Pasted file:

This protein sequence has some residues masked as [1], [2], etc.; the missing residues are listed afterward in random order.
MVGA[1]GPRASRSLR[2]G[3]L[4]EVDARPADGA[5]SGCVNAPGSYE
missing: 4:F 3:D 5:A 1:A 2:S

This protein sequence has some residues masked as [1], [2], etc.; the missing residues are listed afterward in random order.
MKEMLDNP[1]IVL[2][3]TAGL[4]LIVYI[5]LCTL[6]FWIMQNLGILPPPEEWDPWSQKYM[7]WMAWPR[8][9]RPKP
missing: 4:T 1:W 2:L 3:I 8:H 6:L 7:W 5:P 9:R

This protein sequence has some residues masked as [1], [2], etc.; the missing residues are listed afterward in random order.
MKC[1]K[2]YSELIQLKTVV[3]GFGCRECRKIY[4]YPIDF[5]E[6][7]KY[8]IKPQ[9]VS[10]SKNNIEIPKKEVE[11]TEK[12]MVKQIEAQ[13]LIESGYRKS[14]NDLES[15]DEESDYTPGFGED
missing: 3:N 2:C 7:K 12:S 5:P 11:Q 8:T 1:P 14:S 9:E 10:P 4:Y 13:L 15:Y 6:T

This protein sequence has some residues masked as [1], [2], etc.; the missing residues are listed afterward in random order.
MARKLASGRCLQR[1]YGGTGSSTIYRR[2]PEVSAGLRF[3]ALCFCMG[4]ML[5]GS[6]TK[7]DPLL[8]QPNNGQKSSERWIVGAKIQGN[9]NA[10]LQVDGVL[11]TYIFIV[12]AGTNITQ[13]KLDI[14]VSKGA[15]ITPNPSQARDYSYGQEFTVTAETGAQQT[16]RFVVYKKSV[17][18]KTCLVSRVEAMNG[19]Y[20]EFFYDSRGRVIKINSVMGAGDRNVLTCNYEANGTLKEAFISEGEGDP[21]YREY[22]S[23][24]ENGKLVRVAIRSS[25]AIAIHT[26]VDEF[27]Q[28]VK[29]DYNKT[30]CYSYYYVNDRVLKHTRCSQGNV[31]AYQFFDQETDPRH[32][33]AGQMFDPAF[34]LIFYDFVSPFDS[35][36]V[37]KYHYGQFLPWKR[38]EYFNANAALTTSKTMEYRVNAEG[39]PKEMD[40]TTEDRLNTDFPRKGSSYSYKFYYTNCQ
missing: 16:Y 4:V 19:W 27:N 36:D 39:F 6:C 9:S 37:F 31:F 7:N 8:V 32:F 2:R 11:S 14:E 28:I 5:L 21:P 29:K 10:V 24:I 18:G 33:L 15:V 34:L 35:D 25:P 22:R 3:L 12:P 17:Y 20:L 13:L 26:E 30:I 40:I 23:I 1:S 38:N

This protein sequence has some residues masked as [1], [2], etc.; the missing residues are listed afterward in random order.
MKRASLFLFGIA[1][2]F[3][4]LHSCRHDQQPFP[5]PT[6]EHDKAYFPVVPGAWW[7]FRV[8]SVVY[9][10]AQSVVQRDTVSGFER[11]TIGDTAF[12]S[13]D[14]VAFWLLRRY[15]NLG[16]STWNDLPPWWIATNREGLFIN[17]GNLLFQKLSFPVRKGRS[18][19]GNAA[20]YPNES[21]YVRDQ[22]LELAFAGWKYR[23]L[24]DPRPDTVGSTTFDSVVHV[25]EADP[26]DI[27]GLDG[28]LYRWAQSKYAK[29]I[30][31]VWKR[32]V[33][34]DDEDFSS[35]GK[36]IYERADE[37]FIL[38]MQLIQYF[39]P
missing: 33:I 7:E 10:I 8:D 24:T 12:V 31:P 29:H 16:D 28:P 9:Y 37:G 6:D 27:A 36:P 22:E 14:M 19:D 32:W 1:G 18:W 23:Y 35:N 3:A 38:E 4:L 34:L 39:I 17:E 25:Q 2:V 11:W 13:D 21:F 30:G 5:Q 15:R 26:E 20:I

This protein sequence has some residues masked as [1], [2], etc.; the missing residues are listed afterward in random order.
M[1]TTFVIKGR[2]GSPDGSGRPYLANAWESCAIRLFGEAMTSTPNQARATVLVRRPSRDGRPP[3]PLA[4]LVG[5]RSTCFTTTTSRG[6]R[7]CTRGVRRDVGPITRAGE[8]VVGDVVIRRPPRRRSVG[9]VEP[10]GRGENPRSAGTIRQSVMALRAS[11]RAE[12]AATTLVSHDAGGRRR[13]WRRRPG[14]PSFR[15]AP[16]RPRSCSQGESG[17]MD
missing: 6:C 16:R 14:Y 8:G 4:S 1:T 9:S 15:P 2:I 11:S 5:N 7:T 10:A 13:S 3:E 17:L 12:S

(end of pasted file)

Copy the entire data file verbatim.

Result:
This protein sequence has some residues masked as [1], [2], etc.; the missing residues are listed afterward in random order.
MVGA[1]GPRASRSLR[2]G[3]L[4]EVDARPADGA[5]SGCVNAPGSYE
missing: 4:F 3:D 5:A 1:A 2:S

This protein sequence has some residues masked as [1], [2], etc.; the missing residues are listed afterward in random order.
MKEMLDNP[1]IVL[2][3]TAGL[4]LIVYI[5]LCTL[6]FWIMQNLGILPPPEEWDPWSQKYM[7]WMAWPR[8][9]RPKP
missing: 4:T 1:W 2:L 3:I 8:H 6:L 7:W 5:P 9:R

This protein sequence has some residues masked as [1], [2], etc.; the missing residues are listed afterward in random order.
MKC[1]K[2]YSELIQLKTVV[3]GFGCRECRKIY[4]YPIDF[5]E[6][7]KY[8]IKPQ[9]VS[10]SKNNIEIPKKEVE[11]TEK[12]MVKQIEAQ[13]LIESGYRKS[14]NDLES[15]DEESDYTPGFGED
missing: 3:N 2:C 7:K 12:S 5:P 11:Q 8:T 1:P 14:S 9:E 10:P 4:Y 13:L 15:Y 6:T

This protein sequence has some residues masked as [1], [2], etc.; the missing residues are listed afterward in random order.
MARKLASGRCLQR[1]YGGTGSSTIYRR[2]PEVSAGLRF[3]ALCFCMG[4]ML[5]GS[6]TK[7]DPLL[8]QPNNGQKSSERWIVGAKIQGN[9]NA[10]LQVDGVL[11]TYIFIV[12]AGTNITQ[13]KLDI[14]VSKGA[15]ITPNPSQARDYSYGQEFTVTAETGAQQT[16]RFVVYKKSV[17][18]KTCLVSRVEAMNG[19]Y[20]EFFYDSRGRVIKINSVMGAGDRNVLTCNYEANGTLKEAFISEGEGDP[21]YREY[22]S[23][24]ENGKLVRVAIRSS[25]AIAIHT[26]VDEF[27]Q[28]VK[29]DYNKT[30]CYSYYYVNDRVLKHTRCSQGNV[31]AYQFFDQETDPRH[32][33]AGQMFDPAF[34]LIFYDFVSPFDS[35][36]V[37]KYHYGQFLPWKR[38]EYFNANAALTTSKTMEYRVNAEG[39]PKEMD[40]TTEDRLNTDFPRKGSSYSYKFYYTNCQ
missing: 16:Y 4:V 19:W 27:N 36:D 39:F 6:C 9:S 37:F 31:F 7:N 8:V 32:F 2:R 11:S 14:E 28:I 5:L 21:P 29:K 10:V 24:I 18:G 33:L 15:V 34:L 35:D 25:P 22:R 3:L 12:P 17:Y 20:L 13:L 26:E 30:I 40:I 23:I 1:S 38:N

This protein sequence has some residues masked as [1], [2], etc.; the missing residues are listed afterward in random order.
MKRASLFLFGIA[1][2]F[3][4]LHSCRHDQQPFP[5]PT[6]EHDKAYFPVVPGAWW[7]FRV[8]SVVY[9][10]AQSVVQRDTVSGFER[11]TIGDTAF[12]S[13]D[14]VAFWLLRRY[15]NLG[16]STWNDLPPWWIATNREGLFIN[17]GNLLFQKLSFPVRKGRS[18][19]GNAA[20]YPNES[21]YVRDQ[22]LELAFAGWKYR[23]L[24]DPRPDTVGSTTFDSVVHV[25]EADP[26]DI[27]GLDG[28]LYRWAQSKYAK[29]I[30][31]VWKR[32]V[33][34]DDEDFSS[35]GK[36]IYERADE[37]FIL[38]MQLIQYF[39]P
missing: 33:I 7:E 10:I 8:D 24:T 12:V 31:P 29:H 16:D 28:P 9:Y 37:G 6:D 27:A 36:P 22:E 14:M 19:D 32:W 1:G 18:W 23:Y 35:N 3:A 38:E 4:L 34:L 39:I 17:E 25:Q 2:V 11:W 13:D 21:F 30:G 5:Q 15:R 26:E 20:I

This protein sequence has some residues masked as [1], [2], etc.; the missing residues are listed afterward in random order.
M[1]TTFVIKGR[2]GSPDGSGRPYLANAWESCAIRLFGEAMTSTPNQARATVLVRRPSRDGRPP[3]PLA[4]LVG[5]RSTCFTTTTSRG[6]R[7]CTRGVRRDVGPITRAGE[8]VVGDVVIRRPPRRRSVG[9]VEP[10]GRGENPRSAGTIRQSVMALRAS[11]RAE[12]AATTLVSHDAGGRRR[13]WRRRPG[14]PSFR[15]AP[16]RPRSCSQGESG[17]MD
missing: 6:C 16:R 14:Y 8:G 4:S 1:T 9:S 15:P 2:I 11:S 5:N 7:T 10:A 13:S 3:E 17:L 12:S